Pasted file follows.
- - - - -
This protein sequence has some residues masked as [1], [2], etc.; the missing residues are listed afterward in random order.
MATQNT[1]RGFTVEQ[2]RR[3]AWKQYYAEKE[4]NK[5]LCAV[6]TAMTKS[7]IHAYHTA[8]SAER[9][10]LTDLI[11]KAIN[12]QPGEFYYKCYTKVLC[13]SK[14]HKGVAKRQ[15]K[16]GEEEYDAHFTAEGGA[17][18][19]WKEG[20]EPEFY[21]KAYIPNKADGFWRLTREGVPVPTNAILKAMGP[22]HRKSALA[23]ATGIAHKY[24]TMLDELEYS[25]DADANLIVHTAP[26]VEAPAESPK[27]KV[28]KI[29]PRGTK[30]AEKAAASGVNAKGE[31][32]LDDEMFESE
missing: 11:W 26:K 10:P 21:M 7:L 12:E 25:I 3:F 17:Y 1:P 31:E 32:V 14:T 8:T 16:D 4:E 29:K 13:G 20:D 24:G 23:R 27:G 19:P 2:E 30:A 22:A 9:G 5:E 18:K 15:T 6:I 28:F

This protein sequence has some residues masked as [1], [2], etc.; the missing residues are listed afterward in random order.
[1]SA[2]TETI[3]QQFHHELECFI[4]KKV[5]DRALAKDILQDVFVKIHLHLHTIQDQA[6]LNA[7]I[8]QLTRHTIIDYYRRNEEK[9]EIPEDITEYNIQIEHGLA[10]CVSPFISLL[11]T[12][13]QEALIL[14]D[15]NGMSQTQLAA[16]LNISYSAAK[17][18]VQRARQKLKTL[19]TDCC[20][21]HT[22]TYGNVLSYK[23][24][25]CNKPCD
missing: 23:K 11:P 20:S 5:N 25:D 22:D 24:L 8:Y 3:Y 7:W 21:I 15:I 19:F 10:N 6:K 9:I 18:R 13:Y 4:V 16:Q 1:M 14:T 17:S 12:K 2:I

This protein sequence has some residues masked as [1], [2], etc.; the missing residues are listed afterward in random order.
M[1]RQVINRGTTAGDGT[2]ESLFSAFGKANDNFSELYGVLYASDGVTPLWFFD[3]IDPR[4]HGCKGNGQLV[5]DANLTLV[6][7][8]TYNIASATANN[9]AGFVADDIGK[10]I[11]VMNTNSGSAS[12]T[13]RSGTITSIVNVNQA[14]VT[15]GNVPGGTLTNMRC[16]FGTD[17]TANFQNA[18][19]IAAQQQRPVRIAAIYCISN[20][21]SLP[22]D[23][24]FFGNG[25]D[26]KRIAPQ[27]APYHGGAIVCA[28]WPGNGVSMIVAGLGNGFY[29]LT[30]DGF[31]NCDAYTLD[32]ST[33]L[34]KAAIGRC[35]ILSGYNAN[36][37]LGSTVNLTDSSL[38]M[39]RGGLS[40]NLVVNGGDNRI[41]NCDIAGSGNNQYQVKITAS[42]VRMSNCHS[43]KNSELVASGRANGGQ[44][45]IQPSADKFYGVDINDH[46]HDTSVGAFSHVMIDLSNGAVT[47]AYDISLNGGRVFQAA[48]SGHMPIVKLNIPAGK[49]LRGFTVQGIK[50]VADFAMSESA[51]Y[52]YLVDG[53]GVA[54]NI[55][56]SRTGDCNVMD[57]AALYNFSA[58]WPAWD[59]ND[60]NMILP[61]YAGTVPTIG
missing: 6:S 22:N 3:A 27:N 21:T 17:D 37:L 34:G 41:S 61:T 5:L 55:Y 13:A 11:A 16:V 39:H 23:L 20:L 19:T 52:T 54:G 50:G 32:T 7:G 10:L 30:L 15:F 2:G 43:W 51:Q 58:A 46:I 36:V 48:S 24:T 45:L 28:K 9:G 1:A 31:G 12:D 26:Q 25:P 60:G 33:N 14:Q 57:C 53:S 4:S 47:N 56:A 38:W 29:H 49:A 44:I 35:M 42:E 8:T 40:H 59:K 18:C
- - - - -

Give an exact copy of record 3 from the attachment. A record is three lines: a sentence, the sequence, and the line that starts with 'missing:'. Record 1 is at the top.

This protein sequence has some residues masked as [1], [2], etc.; the missing residues are listed afterward in random order.
M[1]RQVINRGTTAGDGT[2]ESLFSAFGKANDNFSELYGVLYASDGVTPLWFFD[3]IDPR[4]HGCKGNGQLV[5]DANLTLV[6][7][8]TYNIASATANN[9]AGFVADDIGK[10]I[11]VMNTNSGSAS[12]T[13]RSGTITSIVNVNQA[14]VT[15]GNVPGGTLTNMRC[16]FGTD[17]TANFQNA[18][19]IAAQQQRPVRIAAIYCISN[20][21]SLP[22]D[23][24]FFGNG[25]D[26]KRIAPQ[27]APYHGGAIVCA[28]WPGNGVSMIVAGLGNGFY[29]LT[30]DGF[31]NCDAYTLD[32]ST[33]L[34]KAAIGRC[35]ILSGYNAN[36][37]LGSTVNLTDSSL[38]M[39]RGGLS[40]NLVVNGGDNRI[41]NCDIAGSGNNQYQVKITAS[42]VRMSNCHS[43]KNSELVASGRANGGQ[44][45]IQPSADKFYGVDINDH[46]HDTSVGAFSHVMIDLSNGAVT[47]AYDISLNGGRVFQAA[48]SGHMPIVKLNIPAGK[49]LRGFTVQGIK[50]VADFAMSESA[51]Y[52]YLVDG[53]GVA[54]NI[55][56]SRTGDCNVMD[57]AALYNFSA[58]WPAWD[59]ND[60]NMILP[61]YAGTVPTIG
missing: 6:S 22:N 3:A 27:N 21:T 17:D 37:L 34:G 41:S 61:T 5:L 55:Y 13:A 11:A 16:V 39:H 23:L 20:L 19:T 52:T 54:G 50:G 32:T 7:G 10:L 30:L 15:F 2:G 43:W 51:Q 58:A 46:I 36:V 48:S 24:T 45:L 28:K 9:G 1:A 31:G 12:D 26:Q 25:P 60:G 33:N 14:Q 57:C 53:S 4:S 47:N 56:A 38:W 29:H 49:A 44:I 35:M 42:E 8:T 40:H 59:K 18:C